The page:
Monday, September 29, 2008

Bailout Vote Fails

Saddest Thing About This Mess: Congress Had Chance To Stop It

INVESTOR'S BUSINESS DAILY

By Terry Jones
Posted 9/26/2008

Could the crisis at Fannie Mae (FNM) - Freddie Mac (FRE) and the subprime meltdown have been avoided?

The answer is yes.

As early as 1992, alarm bells were going off on the threat Fannie and Freddie posed to our financial system and our economy. Intervention at any point could have staved off today's crisis. But Democrats in Congress stood in the way.

As the president recently said, Democrats have been "resisting any efforts by Republicans in the Congress or by me . . . to put some standards and tighten up a little on Fannie Mae and Freddie Mac."

No, it wasn't President Bush who said that; it was President Clinton, Democrat, speaking just last week.

Interesting, because it was his administration's relentless focus on multiculturalism that led to looser lending standards and regulatory pressure on banks to make mortgage loans to shaky borrowers.

Freddie and Fannie, backed by an "implicit" taxpayer guarantee, bought hundreds of billions of dollars of those subprime loans.

The mortgage giants, whose executive suites were top-heavy with former Democratic officials (and some Republicans), worked with Wall Street to repackage the bad loans and sell them to investors.

As the housing market continued to fall in 2007, subprime loan portfolios suffered major losses. The crisis was on? though it was 15 years in the making.

Democrats Blocked Reform

Just as Republicans got blamed for Enron, WorldCom and other early-2000s scandals that were actually due to the anything-goes Clinton era, the media are now blaming them for the mortgage meltdown.

But Republicans tried repeatedly to bring fiscal sanity to Fannie and Freddie. Democrats opposed them, especially Sen. Chris Dodd and Rep. Barney Frank, who now run Congress' key banking panels.

History is utterly clear on this.

After Treasury Secretary Lawrence Summers warned Congress in 1999 of the "systemic risk" posed by Fannie and Freddie, Congress held hearings the next year.

But nothing was done. Why? Fannie and Freddie had donated millions to key congressmen and radical groups, ensuring no meaningful changes would take place.

"We manage our political risk with the same intensity that we manage our credit and interest rate risks," Fannie CEO Franklin Raines, a former Clinton official and current Barack Obama adviser, bragged to investors in 1999.

In November 2000, Clinton's HUD hailed "new regulations to provide $2.4 trillion in mortgages for affordable housing for 28.1 million families." It made Fannie and Freddie take part in the biggest federal expansion of housing aid ever.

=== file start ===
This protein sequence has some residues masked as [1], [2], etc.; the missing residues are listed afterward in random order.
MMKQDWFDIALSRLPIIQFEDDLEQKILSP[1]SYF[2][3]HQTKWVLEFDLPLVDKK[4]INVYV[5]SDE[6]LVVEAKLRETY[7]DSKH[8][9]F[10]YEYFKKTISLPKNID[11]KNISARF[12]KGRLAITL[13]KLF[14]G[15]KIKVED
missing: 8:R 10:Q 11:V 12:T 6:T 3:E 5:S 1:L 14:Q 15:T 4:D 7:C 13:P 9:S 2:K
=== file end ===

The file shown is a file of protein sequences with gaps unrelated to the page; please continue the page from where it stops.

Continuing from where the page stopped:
Soon after taking office, Bush had his hands full with the Clinton recession and 9/11. But by 2003, he proposed what the New York Times called "the most significant regulatory overhaul in the housing finance industry since the savings and loan crisis a decade ago."

The plan included a new regulator for Fannie and Freddie, one that could boost capital mandates and look at how they managed risk.

Even after regulators in 2003 uncovered a scheme by Fannie and Freddie executives to overstate earnings by $10.6 billion to boost bonuses, Democrats killed reform.

"Fannie Mae and Freddie Mac are not facing any kind of financial crisis," said Rep. Frank, then-ranking Democrat on the Financial Services Committee.

North Carolina Democrat Melvin Watt accused the White House of "weakening the bargaining power of poorer families and their ability to get affordable housing."

In 2005, then-Fed Chairman Alan Greenspan told Congress: "We are placing the total financial system of the future at substantial risk."

McCain Urged Changes

That year, Sen. John McCain, one of three sponsors of a Fannie-Freddie reform bill, said: "If Congress does not act, American taxpayers will continue to be exposed to the enormous risk that Fannie Mae and Freddie Mac pose to the housing market, the overall financial system and the economy as a whole."

Sen. Harry Reid, now Majority Leader, accused the GOP of trying to "cripple the ability of Fannie Mae and Freddie Mac to carry out their mission of expanding homeownership."

The bill went nowhere.

This year, the media have repeated Democrats' talking points about this being a "Republican" disaster. Well, McCain has repeatedly called for reforming the mortgage giants. The White House has repeatedly warned Congress. This year alone, Bush urged reform 17 times.

Some GOP members are complicit. But Fannie and Freddie were created by Democrats, regulated by Democrats, largely run by Democrats and protected by Democrats.

That's why taxpayers are now being asked for $700 billion.

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